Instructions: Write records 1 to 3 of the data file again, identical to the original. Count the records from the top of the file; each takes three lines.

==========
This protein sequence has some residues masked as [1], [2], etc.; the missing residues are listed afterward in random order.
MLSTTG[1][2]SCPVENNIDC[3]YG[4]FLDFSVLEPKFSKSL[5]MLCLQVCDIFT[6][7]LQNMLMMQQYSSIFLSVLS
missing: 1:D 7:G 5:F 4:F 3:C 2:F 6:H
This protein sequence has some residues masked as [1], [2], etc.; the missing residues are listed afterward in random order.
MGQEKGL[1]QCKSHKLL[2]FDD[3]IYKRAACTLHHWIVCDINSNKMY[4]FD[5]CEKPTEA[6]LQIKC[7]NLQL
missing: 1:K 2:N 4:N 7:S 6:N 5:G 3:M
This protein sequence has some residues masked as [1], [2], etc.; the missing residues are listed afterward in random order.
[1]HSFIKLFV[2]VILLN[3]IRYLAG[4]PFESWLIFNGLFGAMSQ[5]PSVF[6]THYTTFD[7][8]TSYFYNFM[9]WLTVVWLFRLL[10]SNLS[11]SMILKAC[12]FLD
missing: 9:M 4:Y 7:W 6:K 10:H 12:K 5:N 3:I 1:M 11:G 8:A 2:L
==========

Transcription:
This protein sequence has some residues masked as [1], [2], etc.; the missing residues are listed afterward in random order.
MLSTTG[1][2]SCPVENNIDC[3]YG[4]FLDFSVLEPKFSKSL[5]MLCLQVCDIFT[6][7]LQNMLMMQQYSSIFLSVLS
missing: 1:D 7:G 5:F 4:F 3:C 2:F 6:H
This protein sequence has some residues masked as [1], [2], etc.; the missing residues are listed afterward in random order.
MGQEKGL[1]QCKSHKLL[2]FDD[3]IYKRAACTLHHWIVCDINSNKMY[4]FD[5]CEKPTEA[6]LQIKC[7]NLQL
missing: 1:K 2:N 4:N 7:S 6:N 5:G 3:M
This protein sequence has some residues masked as [1], [2], etc.; the missing residues are listed afterward in random order.
[1]HSFIKLFV[2]VILLN[3]IRYLAG[4]PFESWLIFNGLFGAMSQ[5]PSVF[6]THYTTFD[7][8]TSYFYNFM[9]WLTVVWLFRLL[10]SNLS[11]SMILKAC[12]FLD
missing: 9:M 4:Y 7:W 6:K 10:H 12:K 5:N 3:I 1:M 11:G 8:A 2:L